Remember to define the TYPE class attribute which is used for filtering purposes.

Serializer

Next, add a corresponding serializer field on the in {{ plugin_snake }}/app/serializers.py.

Viewset

Last, add any additional routes to your {{ plugin_snake }}/app/viewsets.py. The remote viewset usually doesn't require any additinal routes, so you can leave this alone for now.

Repository

A Repository knows the specifics of which Content it supports and defines how to create new RepositoryVersions. It is also responsible for validating that those RepositoryVersions are valid.

Model

First model your repository. This file is located at {{ plugin_snake }}/app/models.py. Add any fields as necessary for your specific content type.

Remember to define the TYPE class attribute which is used for filtering purposes, and CONTENT_TYPES which defines which types of content are supported by the Repository. This is a list of classes such as {{ plugin_camel_short }}Content representing the various content types your plugin supports (that you want this repository type to support, if there is more than one repository type in your plugin).

Also, if you want to provide validation that the whole collection of the content in your RepositoryVersion makes sense together, you do that by defining finalize_new_version on your repository model.

Serializer

Next, add a corresponding serializer field on the in {{ plugin_snake }}/app/serializers.py.

Viewset

Last, add any additional routes to your {{ plugin_snake }}/app/viewsets.py. Note the sync route is predefined for you. This route kicks off a task {{ plugin_snake }}.app.tasks.synchronizing.py.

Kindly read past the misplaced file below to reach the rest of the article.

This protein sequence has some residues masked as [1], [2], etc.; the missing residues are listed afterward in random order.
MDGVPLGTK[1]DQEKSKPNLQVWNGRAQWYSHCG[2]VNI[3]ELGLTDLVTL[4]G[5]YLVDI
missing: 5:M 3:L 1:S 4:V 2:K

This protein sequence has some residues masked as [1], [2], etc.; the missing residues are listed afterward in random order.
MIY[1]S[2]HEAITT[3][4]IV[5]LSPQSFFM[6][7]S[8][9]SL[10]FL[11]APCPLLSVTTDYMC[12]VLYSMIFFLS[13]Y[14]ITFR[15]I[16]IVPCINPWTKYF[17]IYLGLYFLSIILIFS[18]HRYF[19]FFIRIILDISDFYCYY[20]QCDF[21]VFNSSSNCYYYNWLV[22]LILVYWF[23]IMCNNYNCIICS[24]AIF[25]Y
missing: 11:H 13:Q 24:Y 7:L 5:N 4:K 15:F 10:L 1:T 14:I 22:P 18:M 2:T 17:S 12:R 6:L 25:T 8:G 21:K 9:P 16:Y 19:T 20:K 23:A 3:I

If you have more than one Repository type in your plugin, or you change the name of your existing one, you will also need to have a RepositoryVersionViewSet defined for it (just a viewset, no other objects needed). This hasfield, parent_viewset, which should be set to the accompanying Repository class defined in your plugin.

Exporter

TODO

Tasks

Tasks such as sync and publish are needed to tell Pulp how to perform certain actions.

More about Sync task

More about Publish task

More about Export task

Tests

TODO

Documentation

Your bootstrap template comes with a set of prepopulated docs. You can host these on readthedocs when you are ready.

Pulp also comes with a set of auto API docs. When your plugin is installed endpoints in the live api docs will be automatically populate.

When you run 'make html' command to build the docs, you must have the pulp-api running on localhost. The 'make html' command first downloads the OpenAPI schema for the plugin and saves it in docs/_static/api.json. You should add this file to git. This file will then provide data needed to display the restapi.html page in the root of the built docs.

Travis configuration

This repository also provides a script for generating a Travis configuration. The script should be run with the following command.

$ ./plugin-template --travis plugin_name plugin_app_label

The default behavior enables two build stages that generate client libraries using the OpenAPI schema. One publishes to PyPI using pypi-username setting and the secret environment variable called $PYPI_PASSWORD. The other stage publishes the client to rubygems.org and requires the $RUBYGEMS_API_KEY environment variable to be set. Both environment variables can be created on the travis-ci.com settings page for the plugin[0]. The stage that publishes tagged builds to PyPI uses the same configs as the client publishing stage. The default pipeline can be created using the following commands:

$ git clone git@github.com/pulp/{{ plugin_app_label }}
$ cd {{ plugin_app_label }}